GEAR – Forwarding around holes

  • Incase there are no neighbors closer to destination than itself, the node forwards to the neighbor with the least learned cost

  • It updates its own cost accordingly

  • So next time it wont lie in the route to that region


Gear discussions on hole avoidance l.jpg

GEAR – Discussions on hole avoidance

  • If the length of the path from S to T is n, the learned cost will converge after S delivers n packets to same target T

  • Convergence of learned cost only affects efficiency of hole avoidance not its correctness

  • Propagating learned cost further upstream through the update procedure will enable earlier chances to avoid holes


Gear dissemination l.jpg

GEAR – Dissemination

  • Once the target region is reached the packets are disseminated within the region by recursive geographic forwarding

  • Forwarding stops when a node is the only one in a sub-region


Gear drawback i l.jpg

GEAR – Drawback I

  • Inefficient Transmission

    • Recursive geographic forwarding vs. Restricted flooding


Gear drawback ii l.jpg

GEAR – Drawback II

  • Non-Termination

    • When network density is low compared to (sub) target region size


Gear proposed solution l.jpg

GEAR – proposed solution

  • Node degree is used as a criteria to differentiate low density networks from high density ones

  • Choice of restricted flooding over recursive geographic forwarding is made accordingly


Contents47 l.jpg

Contents

Introduction

Metrics for power awareness

Routing Protocols

> Power SourceRouting (PSR)

> Local Energy Aware Routing (LEAR)

> Geographical and Energy Aware Routing (GEAR)

> Minimum Energy Mobile Wireless Networks

> Low Energy Adaptive Clustering Hierarchy (LEACH)

> Sensor Protocols for Information via Negotiation

> Hierarchical Power Aware Routing in Sensor Networks

References


Minimum energy wireless network l.jpg

Minimum Energy Wireless Network

  • What is “Minimum Energy Network”?

    -- It is a network where there is a path from node i to j

    that consumes the least transmission power

    . Minimum Energy Network Design

    --given a set of wireless nodes, for each node find a selected set of nodes called neighbors, set a directed link from the node to its neighbor (enclosure graph)

    --design an algorithm that will do the above function

    --protocol is distributed

  • Design first for a stationary wireless network and then extend it to a mobile scenario


Slide49 l.jpg

Minimum Energy Network – Power Losses

1. Transmission loss which is proportional to dn where d is the distance between transmitter and receiver. n >= 2

2. Receiver power loss constant C.

3. CPU computation loss negligible.

  • Due to 1 above, it can be seen that relaying packets through intermediate nodes might save energy instead of directly transmitting packets.


Slide50 l.jpg

b

TD^n(bc)

TD^n(ab)

c

a

TD^n(ac)

Relaying Concept

  • Relay through b if:tdnab+ tdnbc + C < tdnac

  • Relay Region:

  • R i->r of the transmit-relay node pair (i,r) is

  • R i->r = {(x,y) | P i->r->(x,y) < P i->(x,y)}

  • e.g, Ra->b = {c} in the above example


Relay region l.jpg

Relay Region


Neighbors l.jpg

Neighbors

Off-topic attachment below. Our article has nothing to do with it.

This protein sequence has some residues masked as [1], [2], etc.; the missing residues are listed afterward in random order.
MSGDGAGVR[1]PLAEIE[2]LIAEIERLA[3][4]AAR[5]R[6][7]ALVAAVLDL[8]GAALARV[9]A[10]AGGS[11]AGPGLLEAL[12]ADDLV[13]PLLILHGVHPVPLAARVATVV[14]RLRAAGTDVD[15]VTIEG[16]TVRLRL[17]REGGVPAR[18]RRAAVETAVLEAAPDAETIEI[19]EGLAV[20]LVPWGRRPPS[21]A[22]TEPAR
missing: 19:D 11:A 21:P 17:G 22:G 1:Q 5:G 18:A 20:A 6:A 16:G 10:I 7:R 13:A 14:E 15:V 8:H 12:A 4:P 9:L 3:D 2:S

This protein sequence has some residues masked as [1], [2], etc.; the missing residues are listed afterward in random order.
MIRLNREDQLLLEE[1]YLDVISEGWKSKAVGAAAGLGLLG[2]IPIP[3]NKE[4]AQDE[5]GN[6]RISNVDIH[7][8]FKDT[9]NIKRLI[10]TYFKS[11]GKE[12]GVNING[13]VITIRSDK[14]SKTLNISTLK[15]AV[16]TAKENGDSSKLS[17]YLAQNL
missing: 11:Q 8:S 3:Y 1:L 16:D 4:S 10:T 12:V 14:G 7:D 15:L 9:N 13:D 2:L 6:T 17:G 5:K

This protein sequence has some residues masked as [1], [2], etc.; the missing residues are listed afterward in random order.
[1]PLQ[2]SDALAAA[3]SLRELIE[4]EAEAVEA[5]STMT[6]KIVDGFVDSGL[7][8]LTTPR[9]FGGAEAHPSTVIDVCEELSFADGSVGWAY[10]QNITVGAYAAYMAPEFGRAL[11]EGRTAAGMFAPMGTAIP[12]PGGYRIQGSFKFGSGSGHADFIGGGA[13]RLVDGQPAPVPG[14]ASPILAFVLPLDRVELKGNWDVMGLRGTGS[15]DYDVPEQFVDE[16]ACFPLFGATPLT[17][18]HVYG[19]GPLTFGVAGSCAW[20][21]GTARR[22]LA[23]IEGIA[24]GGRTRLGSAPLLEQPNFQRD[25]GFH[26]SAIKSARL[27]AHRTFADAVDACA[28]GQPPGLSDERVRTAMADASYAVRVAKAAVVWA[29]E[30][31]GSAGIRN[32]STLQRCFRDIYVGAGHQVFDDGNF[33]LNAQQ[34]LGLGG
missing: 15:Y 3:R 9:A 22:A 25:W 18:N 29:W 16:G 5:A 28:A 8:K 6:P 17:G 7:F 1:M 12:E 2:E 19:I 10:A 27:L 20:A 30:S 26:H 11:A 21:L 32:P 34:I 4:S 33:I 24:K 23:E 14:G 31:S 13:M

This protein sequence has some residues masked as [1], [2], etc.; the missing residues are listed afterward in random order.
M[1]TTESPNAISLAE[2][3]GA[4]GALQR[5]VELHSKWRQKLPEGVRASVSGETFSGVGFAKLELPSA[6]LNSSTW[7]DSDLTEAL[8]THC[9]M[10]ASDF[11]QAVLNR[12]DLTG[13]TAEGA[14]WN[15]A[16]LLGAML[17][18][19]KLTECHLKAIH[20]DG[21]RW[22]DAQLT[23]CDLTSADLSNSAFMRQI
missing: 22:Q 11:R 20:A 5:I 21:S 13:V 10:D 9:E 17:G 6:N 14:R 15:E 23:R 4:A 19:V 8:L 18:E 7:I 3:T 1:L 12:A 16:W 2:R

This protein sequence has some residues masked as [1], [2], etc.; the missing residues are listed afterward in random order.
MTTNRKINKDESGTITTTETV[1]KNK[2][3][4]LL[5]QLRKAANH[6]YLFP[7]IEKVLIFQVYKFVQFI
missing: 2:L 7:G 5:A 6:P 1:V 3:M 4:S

• Neighbors N(i) of a node i are those nodes that do not fall in the relay region of any other node with respect to i

  • Ei = ∩kεN(i) Rc i->k ∩ DN

  • N(i) = {n ε N|(xn,yn) ε Ei, n ≠ i}

  • Enclosed Node:

    A node i is said to be enclosed if it has communication links to each of its neighbors and to no other node.


Slide53 l.jpg

Algorithm to find the Enclosure Graph

  • The distributed protocol to find the enclosure graph consists of two steps

    • for each node i, find its neighbors

    • set up directional links from each node to all its neighbors

    • This graph is strongly connected

      Search for Neighbors (Phase 1)

  • A search algorithm is used to determine the above

  • Each node sends a signal to its search region. This signal contains the position of the node.

  • The node also listens to signals. When it receives the signals it can find the relay region of the corresponding node.


Slide54 l.jpg

Algorithm (contd.)

  • Nodes found in the search fall into two categories.

    • Alive nodes

    • Dead nodes

  • When the search algorithm terminates for node i then the set of alive nodes is the set of neighbors for node i.

  • The only outgoing communication links from i will be to these set of alive nodes.


Slide55 l.jpg

Determining Paths (Phase II)

  • Apply an algorithm similar to bell ford to enclosure graph

  • Lets assume that all nodes wish to find the minimum power path to a particular node called the Master node

    Path Determination

  • Each node broadcasts its cost to its neighbors

  • The cost of a node i is defined as the minimum power necessary for it to reach the master node

  • Each node finds minimum cost it can attain given costs of its neighbors.

  • If n ε N(i), when i receives the information cost(n), it computes:

    Ci,n = Cost(n) + Ptrans(i,n) + Preceiver(n)

  • Cost(i) = min nεN(i) Ci,n

  • Picks the link corresponding to this minimum cost neighbor


Distributed mobile network l.jpg

Distributed Mobile Network

  • Protocol developed so far was for a stationery network

  • Localized nature of the search algorithm makes it applicable to mobile scenarios too